Sunday, December 21, 2014
YOLO COUNTY NEWS
99 CENTS

Not up for full-time caregiving

AnniesMailbox

By
From page B5 | July 22, 2014 |

Dear Annie: My significant other of 20 years is a great guy, and he’s been wonderful to me. Here’s the problem: “Bob” has an 11-year-old autistic grandson. Every time we have taken “Russell” on vacation with us, it hasn’t exactly been relaxing. I am 62 years old and work a difficult full-time job. I’d like a real vacation instead of babysitting a child with special needs. I have offered to take Russell on the weekends, but he says that isn’t good enough.

Here’s the kicker: Russell lives nearby, and Bob can see him anytime all year round, but won’t visit at all. Yet in the past 10 months, Bob has taken several short trips with his friends, mostly to go fishing.

These two weeks are my only vacation, and frankly, I am not up to having Russell the entire time. My daughter says I should be more compassionate and would feel differently if this were her child instead of Bob’s grandson. Am I being selfish?

— Can’t Handle It Again

Dear Can’t: No, although we understand why your daughter wants you to be more compassionate. It bothers us that Bob won’t spend time with his grandson unless you are around to take care of the boy. This is unfair to you, making your vacation another “job.” It is also unfair to Russell and his parents, who undoubtedly resent that Grandpa isn’t willing to visit during the year.

Your offer to take Russell on weekends is kind, and we think Bob should take you up on it. So here’s the compromise: You have two weeks of vacation. Spend one week relaxing, and take Russell for the other. If Bob insists on taking him for two weeks, we recommend you spend one week on your own and let Bob learn how to deal with his grandson until you get there. And then take the boy on an occasional weekend so he spends more quality time with his grandfather.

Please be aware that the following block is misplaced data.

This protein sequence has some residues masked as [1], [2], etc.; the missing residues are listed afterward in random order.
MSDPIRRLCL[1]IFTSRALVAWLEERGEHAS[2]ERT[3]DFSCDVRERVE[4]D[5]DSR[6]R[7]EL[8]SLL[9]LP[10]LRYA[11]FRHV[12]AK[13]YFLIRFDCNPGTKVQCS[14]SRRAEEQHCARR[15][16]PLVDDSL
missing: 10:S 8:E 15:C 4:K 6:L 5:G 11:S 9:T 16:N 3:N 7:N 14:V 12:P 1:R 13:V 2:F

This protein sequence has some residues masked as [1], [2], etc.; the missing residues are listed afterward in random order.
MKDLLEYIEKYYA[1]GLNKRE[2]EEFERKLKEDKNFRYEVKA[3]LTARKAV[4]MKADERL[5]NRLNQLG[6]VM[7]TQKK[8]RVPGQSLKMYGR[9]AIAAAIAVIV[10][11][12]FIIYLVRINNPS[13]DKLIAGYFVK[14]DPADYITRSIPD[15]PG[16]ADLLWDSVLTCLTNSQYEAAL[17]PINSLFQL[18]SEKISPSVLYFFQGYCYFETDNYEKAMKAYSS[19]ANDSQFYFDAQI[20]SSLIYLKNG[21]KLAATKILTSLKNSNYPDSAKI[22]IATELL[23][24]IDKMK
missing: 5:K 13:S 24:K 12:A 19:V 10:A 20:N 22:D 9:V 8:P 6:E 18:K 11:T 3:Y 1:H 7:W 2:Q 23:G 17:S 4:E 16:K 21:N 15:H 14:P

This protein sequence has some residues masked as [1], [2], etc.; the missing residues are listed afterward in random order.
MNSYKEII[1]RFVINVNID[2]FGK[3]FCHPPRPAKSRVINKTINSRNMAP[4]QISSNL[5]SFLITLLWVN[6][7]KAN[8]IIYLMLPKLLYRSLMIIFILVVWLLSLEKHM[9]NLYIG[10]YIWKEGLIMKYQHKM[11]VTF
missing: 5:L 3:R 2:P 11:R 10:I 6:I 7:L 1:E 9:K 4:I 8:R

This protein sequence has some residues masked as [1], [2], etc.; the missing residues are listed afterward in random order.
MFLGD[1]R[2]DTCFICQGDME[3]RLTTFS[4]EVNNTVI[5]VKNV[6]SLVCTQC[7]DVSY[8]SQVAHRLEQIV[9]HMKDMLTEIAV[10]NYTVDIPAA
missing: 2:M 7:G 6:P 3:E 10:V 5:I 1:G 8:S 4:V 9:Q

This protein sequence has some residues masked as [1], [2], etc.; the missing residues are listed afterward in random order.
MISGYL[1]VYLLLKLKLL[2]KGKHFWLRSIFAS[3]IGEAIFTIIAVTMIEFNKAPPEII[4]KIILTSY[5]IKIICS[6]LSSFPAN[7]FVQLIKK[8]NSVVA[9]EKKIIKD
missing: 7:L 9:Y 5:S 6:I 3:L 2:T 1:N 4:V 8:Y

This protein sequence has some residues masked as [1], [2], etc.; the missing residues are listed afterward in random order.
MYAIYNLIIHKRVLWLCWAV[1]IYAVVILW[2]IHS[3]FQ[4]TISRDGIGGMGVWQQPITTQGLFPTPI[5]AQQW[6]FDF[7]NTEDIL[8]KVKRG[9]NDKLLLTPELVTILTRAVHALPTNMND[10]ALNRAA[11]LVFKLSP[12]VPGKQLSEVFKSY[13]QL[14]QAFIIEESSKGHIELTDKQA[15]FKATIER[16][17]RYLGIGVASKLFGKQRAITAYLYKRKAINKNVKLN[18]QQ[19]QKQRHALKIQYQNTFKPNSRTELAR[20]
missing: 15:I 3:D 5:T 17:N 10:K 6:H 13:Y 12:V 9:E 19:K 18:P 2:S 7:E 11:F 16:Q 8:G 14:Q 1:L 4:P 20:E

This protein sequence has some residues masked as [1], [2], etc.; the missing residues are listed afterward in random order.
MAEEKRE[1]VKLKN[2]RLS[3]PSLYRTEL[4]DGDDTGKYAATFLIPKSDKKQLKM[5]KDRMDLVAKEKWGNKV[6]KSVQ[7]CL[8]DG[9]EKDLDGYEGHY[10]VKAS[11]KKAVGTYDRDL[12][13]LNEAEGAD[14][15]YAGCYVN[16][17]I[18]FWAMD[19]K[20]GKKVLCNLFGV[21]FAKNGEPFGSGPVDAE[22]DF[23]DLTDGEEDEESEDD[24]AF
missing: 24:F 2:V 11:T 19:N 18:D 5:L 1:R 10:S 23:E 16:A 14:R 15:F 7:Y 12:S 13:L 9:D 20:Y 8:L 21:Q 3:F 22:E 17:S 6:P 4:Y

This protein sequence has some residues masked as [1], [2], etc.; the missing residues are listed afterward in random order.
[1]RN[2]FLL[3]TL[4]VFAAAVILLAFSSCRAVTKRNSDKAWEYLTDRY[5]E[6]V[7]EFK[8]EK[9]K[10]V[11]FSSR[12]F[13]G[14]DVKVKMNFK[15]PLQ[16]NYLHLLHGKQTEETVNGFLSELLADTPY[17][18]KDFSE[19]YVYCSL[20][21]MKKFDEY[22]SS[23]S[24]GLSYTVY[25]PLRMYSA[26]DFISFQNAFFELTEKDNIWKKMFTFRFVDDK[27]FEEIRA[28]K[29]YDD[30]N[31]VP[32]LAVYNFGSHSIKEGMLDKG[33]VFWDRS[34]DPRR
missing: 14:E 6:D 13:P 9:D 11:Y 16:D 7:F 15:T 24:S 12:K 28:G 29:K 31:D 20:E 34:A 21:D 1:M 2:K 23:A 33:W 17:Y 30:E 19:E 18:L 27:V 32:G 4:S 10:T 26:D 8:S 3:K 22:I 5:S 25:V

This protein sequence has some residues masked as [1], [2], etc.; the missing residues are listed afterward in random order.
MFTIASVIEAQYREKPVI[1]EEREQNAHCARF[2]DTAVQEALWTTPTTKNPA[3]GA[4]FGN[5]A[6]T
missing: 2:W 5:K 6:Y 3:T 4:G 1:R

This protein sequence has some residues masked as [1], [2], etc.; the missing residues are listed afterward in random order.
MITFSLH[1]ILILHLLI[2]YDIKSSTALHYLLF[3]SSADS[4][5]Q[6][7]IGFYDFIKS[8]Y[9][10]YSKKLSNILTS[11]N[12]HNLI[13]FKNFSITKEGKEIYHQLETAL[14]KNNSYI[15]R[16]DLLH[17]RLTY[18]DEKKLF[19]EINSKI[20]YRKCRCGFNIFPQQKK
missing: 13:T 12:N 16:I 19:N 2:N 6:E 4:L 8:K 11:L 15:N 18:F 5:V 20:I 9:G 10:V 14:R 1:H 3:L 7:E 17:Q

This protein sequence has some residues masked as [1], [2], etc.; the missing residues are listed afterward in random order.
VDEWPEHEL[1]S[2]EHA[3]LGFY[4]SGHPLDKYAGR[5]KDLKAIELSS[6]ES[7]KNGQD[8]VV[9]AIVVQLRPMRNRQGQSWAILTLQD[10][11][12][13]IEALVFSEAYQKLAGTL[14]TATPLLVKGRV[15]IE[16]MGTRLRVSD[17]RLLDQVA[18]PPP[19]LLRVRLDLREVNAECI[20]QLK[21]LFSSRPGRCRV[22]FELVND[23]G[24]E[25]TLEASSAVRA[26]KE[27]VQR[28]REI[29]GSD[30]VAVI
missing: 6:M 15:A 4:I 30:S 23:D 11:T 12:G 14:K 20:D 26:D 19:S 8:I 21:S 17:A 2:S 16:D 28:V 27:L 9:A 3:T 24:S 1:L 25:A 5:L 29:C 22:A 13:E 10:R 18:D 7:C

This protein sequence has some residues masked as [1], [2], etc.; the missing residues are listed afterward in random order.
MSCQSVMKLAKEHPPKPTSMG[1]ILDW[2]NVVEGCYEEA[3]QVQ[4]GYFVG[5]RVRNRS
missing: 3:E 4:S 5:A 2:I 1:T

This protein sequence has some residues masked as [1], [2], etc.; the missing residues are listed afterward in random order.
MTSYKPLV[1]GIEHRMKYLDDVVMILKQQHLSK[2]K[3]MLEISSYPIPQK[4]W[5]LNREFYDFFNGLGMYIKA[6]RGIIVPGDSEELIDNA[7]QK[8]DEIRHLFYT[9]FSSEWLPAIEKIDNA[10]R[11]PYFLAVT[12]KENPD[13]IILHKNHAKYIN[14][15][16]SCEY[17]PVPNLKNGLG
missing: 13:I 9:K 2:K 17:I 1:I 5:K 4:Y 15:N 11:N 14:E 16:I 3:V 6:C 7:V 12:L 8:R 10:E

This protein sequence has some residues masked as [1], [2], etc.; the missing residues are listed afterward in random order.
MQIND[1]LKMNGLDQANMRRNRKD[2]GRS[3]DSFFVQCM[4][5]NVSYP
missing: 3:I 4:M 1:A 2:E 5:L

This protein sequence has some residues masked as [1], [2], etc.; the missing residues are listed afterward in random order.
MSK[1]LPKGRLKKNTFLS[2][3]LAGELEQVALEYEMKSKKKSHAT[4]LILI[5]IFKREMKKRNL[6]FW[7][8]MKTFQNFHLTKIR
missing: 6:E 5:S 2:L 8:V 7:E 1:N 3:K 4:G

————

Dear Annie: I had to chuckle when I read the letter from “Fluffy’s Competition,” because my husband told me I loved our Jack Russell terrier more than I did him. My response was that I loved her, but it was a different type of love. She has since died, and we have another Jack Russell, and she is my husband’s little girl. He now knows how much you can love a pet, and it is completely different. Oh, by the way, we just celebrated our 46th anniversary.

— R.

Dear R.: We heard from a great many animal lovers. Here’s a short sample:

From Florida: I lived the same situation for 18 years with my beloved husband and his cat, Tom-Tom. He loved his cat so much. For years, they lay side by side, each suffering and dying from cancer. I always said, “If I gave my husband a choice of me or the cat, you know who would have to go. And it would not be the cat!” They lived out their lives together and are together in heaven. My message to the wife is to love the cat as you do your husband. If you have love in your life, you have everything.

Arizona: Wait a minute. This woman knew he had Fluffy when she married him and how he felt about her. Did she think he would get rid of the cat? It seems to me she is the one with the problem. Has she ever tried to be friends with Fluffy? Perhaps he is spending time in the bathroom with Fluffy because his wife is ignoring her. We have had six cats in our married life, but we loved them all. Perhaps Fluffy needs to be treated like a family member and not as an unwanted guest.

————

Annie’s Mailbox is written by Kathy Mitchell and Marcy Sugar, longtime editors of the Ann Landers column. Email your questions to anniesmailbox@comcast.net, or write to: Annie’s Mailbox, c/o Creators Syndicate, 737 3rd Street, Hermosa Beach, CA 90254. To find out more about Annie’s Mailbox and read features by other Creators Syndicate writers and cartoonists, visit the Creators Syndicate Web page at www.creators.com.

— Creators Syndicate Inc.

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